A cat is awake while a dog is asleep. The cat bravely pounces on the dog who is afraid.  The slowdog chases after the fast cat.  From above, the cat pushes a flower pot which falls on the dog below.  The dog is upset but the cat is unconcerned.   With only one word on each page and a single illustration, Cat and Dog is the perfect book to introduce or reinforce antonyms to kids.  In addition to teaching this concept, the picture book has a plot (it’s a tale after all!) allowing children the opportunity to make and then confirm predictions as well as identify beginning, middle, and end.  Will the cat and dog be enemies or friends?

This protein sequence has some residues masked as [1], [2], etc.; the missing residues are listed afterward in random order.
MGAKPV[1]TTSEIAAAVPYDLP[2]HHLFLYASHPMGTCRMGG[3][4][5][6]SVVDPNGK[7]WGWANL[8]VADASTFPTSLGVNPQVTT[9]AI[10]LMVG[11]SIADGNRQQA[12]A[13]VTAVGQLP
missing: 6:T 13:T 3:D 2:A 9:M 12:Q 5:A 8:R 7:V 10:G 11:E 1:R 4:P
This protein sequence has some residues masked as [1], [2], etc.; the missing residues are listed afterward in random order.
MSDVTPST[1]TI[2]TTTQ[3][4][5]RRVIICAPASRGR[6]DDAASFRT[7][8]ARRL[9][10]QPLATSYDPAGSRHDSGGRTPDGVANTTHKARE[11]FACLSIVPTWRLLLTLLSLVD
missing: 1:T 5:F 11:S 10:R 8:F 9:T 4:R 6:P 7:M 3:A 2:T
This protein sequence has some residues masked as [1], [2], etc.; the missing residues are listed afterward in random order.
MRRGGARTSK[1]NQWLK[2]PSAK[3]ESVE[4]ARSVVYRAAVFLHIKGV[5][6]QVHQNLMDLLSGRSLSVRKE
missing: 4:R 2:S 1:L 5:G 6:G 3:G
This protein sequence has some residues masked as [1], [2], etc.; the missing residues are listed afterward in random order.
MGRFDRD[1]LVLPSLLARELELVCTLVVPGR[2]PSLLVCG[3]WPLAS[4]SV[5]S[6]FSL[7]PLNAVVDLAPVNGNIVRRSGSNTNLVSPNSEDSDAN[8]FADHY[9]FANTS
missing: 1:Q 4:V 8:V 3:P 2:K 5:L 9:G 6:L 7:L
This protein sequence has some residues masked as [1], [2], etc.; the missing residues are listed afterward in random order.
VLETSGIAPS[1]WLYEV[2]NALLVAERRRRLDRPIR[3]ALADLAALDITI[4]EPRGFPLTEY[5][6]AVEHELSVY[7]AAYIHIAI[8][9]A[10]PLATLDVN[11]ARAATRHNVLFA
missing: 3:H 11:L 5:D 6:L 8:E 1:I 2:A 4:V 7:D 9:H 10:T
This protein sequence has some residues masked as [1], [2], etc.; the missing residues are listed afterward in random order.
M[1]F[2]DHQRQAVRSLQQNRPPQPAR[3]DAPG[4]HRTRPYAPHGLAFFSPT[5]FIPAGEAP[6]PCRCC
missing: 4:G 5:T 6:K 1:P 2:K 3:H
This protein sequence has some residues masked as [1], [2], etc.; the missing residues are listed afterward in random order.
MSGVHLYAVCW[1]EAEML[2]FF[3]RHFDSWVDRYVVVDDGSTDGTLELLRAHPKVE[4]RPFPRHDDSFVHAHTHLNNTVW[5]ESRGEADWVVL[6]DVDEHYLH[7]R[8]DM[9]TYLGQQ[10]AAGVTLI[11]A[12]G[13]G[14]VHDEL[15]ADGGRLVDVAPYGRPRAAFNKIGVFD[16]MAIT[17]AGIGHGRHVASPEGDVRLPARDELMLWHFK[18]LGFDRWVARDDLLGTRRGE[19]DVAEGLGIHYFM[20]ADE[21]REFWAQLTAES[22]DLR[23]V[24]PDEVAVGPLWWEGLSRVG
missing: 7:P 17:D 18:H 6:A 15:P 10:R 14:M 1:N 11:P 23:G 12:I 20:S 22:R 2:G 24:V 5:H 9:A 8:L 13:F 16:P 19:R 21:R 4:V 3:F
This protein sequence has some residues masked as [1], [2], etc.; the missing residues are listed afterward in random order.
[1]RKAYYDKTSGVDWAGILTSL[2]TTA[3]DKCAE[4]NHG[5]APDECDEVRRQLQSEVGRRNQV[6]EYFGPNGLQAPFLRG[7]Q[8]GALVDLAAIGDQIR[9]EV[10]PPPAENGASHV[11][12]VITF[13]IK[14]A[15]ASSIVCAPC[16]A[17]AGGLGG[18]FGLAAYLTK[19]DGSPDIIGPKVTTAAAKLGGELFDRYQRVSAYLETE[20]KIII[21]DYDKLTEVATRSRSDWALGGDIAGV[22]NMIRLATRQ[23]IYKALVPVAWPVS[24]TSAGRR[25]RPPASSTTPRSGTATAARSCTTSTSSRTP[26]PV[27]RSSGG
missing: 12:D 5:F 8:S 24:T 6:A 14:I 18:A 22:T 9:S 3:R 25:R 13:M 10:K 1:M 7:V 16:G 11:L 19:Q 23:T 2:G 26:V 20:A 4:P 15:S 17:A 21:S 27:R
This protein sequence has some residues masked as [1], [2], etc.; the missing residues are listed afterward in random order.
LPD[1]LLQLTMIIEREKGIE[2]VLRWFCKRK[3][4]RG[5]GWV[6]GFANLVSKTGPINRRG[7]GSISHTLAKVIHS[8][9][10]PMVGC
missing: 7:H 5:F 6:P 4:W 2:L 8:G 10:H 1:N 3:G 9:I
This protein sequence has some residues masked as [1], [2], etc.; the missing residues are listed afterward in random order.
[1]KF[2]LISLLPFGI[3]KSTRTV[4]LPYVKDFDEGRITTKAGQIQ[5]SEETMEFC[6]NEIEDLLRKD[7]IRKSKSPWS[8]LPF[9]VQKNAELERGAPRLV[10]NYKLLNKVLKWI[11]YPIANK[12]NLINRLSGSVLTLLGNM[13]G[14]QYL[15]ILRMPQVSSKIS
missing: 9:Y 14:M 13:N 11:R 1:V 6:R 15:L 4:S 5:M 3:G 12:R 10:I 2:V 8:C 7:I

I am a big fan of case covers or undies that are different from the dust jacket.  I always peek hoping to see something fun and was tickled that the theme was included.  Thank you Red Comet Press and Barbara Fisch of Blue Slip Media for sharing a copy to read and review. To download activity sheets that supplement the book, click here.  Cat and Dog: A Tale of Opposites publishes soon on September 7, 2021.

Bella and I thank you for visiting Beagles and Books!

#Bookexcursion, Edelweiss, It's Monday! What Are You Reading?, Middle Grade Literature, NetGalley, Picture Books

It’s Monday! What Are You Reading? 8/16/21

Bella and I are excited to share our latest reads in It’s Monday! What Are You Reading? #IMWAYR is a community of bloggers who link up to share what they are reading.  Kellee Moye of Unleashing Readers and Jen Vincent of Teach Mentor Texts decided to give it a #kidlit focus and encourage everyone who participates to visit at least 3 of the other #kidlit book bloggers that link up and leave comments for them.